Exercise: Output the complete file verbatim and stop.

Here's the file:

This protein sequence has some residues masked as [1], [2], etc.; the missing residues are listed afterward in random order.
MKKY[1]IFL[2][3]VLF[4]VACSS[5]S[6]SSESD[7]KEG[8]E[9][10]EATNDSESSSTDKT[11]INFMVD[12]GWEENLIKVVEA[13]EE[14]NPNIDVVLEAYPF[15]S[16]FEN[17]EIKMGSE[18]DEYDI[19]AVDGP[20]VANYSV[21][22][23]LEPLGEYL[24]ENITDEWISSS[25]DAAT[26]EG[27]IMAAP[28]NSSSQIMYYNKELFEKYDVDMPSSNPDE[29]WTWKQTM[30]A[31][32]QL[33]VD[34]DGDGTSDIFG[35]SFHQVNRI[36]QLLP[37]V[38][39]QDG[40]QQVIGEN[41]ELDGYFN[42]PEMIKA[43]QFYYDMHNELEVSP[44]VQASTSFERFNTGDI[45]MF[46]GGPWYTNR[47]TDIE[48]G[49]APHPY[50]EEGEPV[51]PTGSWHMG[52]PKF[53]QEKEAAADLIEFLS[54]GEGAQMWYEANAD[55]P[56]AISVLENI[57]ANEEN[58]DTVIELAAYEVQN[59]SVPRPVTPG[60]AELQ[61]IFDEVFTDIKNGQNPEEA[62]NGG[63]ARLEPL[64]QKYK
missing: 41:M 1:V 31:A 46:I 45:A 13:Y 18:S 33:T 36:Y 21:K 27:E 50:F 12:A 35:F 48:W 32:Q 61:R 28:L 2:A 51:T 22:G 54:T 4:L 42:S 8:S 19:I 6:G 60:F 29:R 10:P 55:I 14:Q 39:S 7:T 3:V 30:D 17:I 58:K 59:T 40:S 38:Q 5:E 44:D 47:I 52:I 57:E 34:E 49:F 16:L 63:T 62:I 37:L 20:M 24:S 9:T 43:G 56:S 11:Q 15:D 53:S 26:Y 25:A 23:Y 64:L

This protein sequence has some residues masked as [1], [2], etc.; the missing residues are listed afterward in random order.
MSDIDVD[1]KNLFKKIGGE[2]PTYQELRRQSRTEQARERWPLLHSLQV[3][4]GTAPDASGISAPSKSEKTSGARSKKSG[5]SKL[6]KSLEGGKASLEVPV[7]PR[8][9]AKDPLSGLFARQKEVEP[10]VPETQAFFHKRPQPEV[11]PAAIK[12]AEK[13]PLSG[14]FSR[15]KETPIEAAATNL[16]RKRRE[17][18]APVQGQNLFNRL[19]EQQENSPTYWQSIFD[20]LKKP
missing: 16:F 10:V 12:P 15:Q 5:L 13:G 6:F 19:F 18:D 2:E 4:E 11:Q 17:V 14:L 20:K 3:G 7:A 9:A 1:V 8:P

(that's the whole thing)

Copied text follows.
This protein sequence has some residues masked as [1], [2], etc.; the missing residues are listed afterward in random order.
MKKY[1]IFL[2][3]VLF[4]VACSS[5]S[6]SSESD[7]KEG[8]E[9][10]EATNDSESSSTDKT[11]INFMVD[12]GWEENLIKVVEA[13]EE[14]NPNIDVVLEAYPF[15]S[16]FEN[17]EIKMGSE[18]DEYDI[19]AVDGP[20]VANYSV[21][22][23]LEPLGEYL[24]ENITDEWISSS[25]DAAT[26]EG[27]IMAAP[28]NSSSQIMYYNKELFEKYDVDMPSSNPDE[29]WTWKQTM[30]A[31][32]QL[33]VD[34]DGDGTSDIFG[35]SFHQVNRI[36]QLLP[37]V[38][39]QDG[40]QQVIGEN[41]ELDGYFN[42]PEMIKA[43]QFYYDMHNELEVSP[44]VQASTSFERFNTGDI[45]MF[46]GGPWYTNR[47]TDIE[48]G[49]APHPY[50]EEGEPV[51]PTGSWHMG[52]PKF[53]QEKEAAADLIEFLS[54]GEGAQMWYEANAD[55]P[56]AISVLENI[57]ANEEN[58]DTVIELAAYEVQN[59]SVPRPVTPG[60]AELQ[61]IFDEVFTDIKNGQNPEEA[62]NGG[63]ARLEPL[64]QKYK
missing: 41:M 1:V 31:A 46:I 45:A 13:Y 18:S 33:T 36:Y 21:K 27:E 50:F 12:A 35:F 48:W 32:Q 61:R 28:L 2:A 51:T 22:G 54:T 4:L 42:S 8:S 19:I 6:G 60:F 29:R 10:P 55:I 14:Q 39:S 7:T 3:V 30:D 17:I 58:K 59:T 40:S 38:Q 5:E 44:D 47:I 52:I 57:E 34:E 49:F 16:L 63:T 62:I 37:L 20:M 24:S 9:T 43:G 56:S 11:Q 15:D 53:S 26:Y 25:A 23:Y 64:L

This protein sequence has some residues masked as [1], [2], etc.; the missing residues are listed afterward in random order.
MSDIDVD[1]KNLFKKIGGE[2]PTYQELRRQSRTEQARERWPLLHSLQV[3][4]GTAPDASGISAPSKSEKTSGARSKKSG[5]SKL[6]KSLEGGKASLEVPV[7]PR[8][9]AKDPLSGLFARQKEVEP[10]VPETQAFFHKRPQPEV[11]PAAIK[12]AEK[13]PLSG[14]FSR[15]KETPIEAAATNL[16]RKRRE[17][18]APVQGQNLFNRL[19]EQQENSPTYWQSIFD[20]LKKP
missing: 16:F 10:V 12:P 15:Q 5:L 13:G 6:F 19:F 18:D 2:E 4:E 11:Q 17:V 14:L 20:K 3:G 7:A 9:A 1:V 8:P